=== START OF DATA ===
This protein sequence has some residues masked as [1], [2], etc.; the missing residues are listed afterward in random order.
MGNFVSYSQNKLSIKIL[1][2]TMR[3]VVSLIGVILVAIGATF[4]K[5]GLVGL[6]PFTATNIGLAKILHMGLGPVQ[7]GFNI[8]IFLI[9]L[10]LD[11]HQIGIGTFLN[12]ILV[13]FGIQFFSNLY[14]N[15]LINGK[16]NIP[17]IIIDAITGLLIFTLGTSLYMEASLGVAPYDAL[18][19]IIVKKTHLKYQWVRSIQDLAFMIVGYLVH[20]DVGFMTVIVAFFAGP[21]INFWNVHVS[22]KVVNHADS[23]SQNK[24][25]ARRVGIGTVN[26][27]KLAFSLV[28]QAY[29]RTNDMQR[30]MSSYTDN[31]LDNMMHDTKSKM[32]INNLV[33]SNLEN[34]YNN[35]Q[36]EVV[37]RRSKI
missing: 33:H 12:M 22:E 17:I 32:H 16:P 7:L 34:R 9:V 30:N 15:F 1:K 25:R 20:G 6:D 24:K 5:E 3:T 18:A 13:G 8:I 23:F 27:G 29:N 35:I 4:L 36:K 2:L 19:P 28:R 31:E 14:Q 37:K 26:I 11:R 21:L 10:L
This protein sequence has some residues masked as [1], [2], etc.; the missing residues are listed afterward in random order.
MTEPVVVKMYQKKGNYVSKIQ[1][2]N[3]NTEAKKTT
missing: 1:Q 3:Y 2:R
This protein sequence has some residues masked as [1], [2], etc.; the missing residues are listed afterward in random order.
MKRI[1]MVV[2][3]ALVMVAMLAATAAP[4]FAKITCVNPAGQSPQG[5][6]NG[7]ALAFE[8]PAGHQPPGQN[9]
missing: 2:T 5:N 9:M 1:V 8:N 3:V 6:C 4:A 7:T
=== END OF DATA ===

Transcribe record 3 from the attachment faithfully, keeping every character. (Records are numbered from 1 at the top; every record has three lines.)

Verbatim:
This protein sequence has some residues masked as [1], [2], etc.; the missing residues are listed afterward in random order.
MKRI[1]MVV[2][3]ALVMVAMLAATAAP[4]FAKITCVNPAGQSPQG[5][6]NG[7]ALAFE[8]PAGHQPPGQN[9]
missing: 2:T 5:N 9:M 1:V 8:N 3:V 6:C 4:A 7:T